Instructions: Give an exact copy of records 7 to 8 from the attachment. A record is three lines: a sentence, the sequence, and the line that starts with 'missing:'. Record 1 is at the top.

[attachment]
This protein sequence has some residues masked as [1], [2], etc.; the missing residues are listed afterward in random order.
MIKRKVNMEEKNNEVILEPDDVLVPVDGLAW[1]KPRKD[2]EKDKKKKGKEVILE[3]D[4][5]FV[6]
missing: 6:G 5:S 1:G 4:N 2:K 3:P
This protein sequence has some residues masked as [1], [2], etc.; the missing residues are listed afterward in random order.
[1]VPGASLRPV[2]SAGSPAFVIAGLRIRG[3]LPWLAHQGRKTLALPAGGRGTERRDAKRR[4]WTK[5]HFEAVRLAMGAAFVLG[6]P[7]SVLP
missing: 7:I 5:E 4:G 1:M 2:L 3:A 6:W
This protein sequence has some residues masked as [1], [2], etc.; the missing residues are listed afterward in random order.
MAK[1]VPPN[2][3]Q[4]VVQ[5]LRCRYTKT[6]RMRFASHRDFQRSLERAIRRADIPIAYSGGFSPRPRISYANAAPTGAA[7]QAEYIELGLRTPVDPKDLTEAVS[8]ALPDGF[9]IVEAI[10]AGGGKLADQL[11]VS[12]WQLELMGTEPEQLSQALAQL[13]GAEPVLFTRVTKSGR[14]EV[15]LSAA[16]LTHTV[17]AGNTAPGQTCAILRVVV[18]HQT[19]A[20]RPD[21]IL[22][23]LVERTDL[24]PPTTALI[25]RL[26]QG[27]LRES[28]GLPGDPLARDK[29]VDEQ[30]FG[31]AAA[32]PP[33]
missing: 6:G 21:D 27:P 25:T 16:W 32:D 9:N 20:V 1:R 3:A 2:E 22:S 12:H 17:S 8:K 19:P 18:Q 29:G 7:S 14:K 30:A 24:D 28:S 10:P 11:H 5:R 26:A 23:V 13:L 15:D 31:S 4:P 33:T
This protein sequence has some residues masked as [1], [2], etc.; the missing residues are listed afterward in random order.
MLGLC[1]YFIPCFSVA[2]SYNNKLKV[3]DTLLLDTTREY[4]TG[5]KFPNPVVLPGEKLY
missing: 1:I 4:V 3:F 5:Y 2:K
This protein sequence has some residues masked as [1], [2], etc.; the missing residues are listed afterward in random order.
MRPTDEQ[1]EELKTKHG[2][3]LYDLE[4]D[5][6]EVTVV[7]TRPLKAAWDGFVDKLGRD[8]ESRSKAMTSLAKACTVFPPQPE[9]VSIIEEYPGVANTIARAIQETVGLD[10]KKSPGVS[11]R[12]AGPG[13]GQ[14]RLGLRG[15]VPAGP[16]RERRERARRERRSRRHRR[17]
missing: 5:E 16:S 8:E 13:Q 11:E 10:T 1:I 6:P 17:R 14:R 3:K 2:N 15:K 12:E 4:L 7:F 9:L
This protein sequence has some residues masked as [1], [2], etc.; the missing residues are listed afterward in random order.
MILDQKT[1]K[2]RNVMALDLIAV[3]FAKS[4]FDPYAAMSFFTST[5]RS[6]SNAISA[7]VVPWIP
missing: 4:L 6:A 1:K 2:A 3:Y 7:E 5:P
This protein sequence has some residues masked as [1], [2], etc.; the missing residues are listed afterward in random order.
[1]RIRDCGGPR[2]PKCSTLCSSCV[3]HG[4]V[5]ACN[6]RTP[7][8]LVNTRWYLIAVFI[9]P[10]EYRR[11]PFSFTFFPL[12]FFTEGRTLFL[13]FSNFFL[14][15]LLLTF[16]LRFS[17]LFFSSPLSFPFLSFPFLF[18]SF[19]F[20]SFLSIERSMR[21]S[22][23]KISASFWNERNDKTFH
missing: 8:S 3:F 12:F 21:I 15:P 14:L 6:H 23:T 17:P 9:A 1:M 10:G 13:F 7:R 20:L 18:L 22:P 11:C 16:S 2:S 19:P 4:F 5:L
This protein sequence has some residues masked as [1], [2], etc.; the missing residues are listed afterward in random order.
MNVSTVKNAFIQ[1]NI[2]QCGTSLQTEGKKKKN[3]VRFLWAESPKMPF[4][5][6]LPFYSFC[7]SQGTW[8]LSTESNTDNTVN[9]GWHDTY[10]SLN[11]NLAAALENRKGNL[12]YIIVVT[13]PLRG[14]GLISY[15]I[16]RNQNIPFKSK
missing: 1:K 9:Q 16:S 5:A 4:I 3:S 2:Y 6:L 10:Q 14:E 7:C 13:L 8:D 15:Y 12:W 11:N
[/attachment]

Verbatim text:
This protein sequence has some residues masked as [1], [2], etc.; the missing residues are listed afterward in random order.
[1]RIRDCGGPR[2]PKCSTLCSSCV[3]HG[4]V[5]ACN[6]RTP[7][8]LVNTRWYLIAVFI[9]P[10]EYRR[11]PFSFTFFPL[12]FFTEGRTLFL[13]FSNFFL[14][15]LLLTF[16]LRFS[17]LFFSSPLSFPFLSFPFLF[18]SF[19]F[20]SFLSIERSMR[21]S[22][23]KISASFWNERNDKTFH
missing: 8:S 3:F 12:F 21:I 15:P 14:L 6:H 23:T 17:P 9:A 1:M 10:G 13:F 7:R 20:L 18:L 22:P 11:C 16:S 2:S 19:P 4:F 5:L
This protein sequence has some residues masked as [1], [2], etc.; the missing residues are listed afterward in random order.
MNVSTVKNAFIQ[1]NI[2]QCGTSLQTEGKKKKN[3]VRFLWAESPKMPF[4][5][6]LPFYSFC[7]SQGTW[8]LSTESNTDNTVN[9]GWHDTY[10]SLN[11]NLAAALENRKGNL[12]YIIVVT[13]PLRG[14]GLISY[15]I[16]RNQNIPFKSK
missing: 1:K 9:Q 16:S 5:A 4:I 3:S 2:Y 6:L 10:Q 14:E 7:C 13:L 8:D 15:Y 12:W 11:N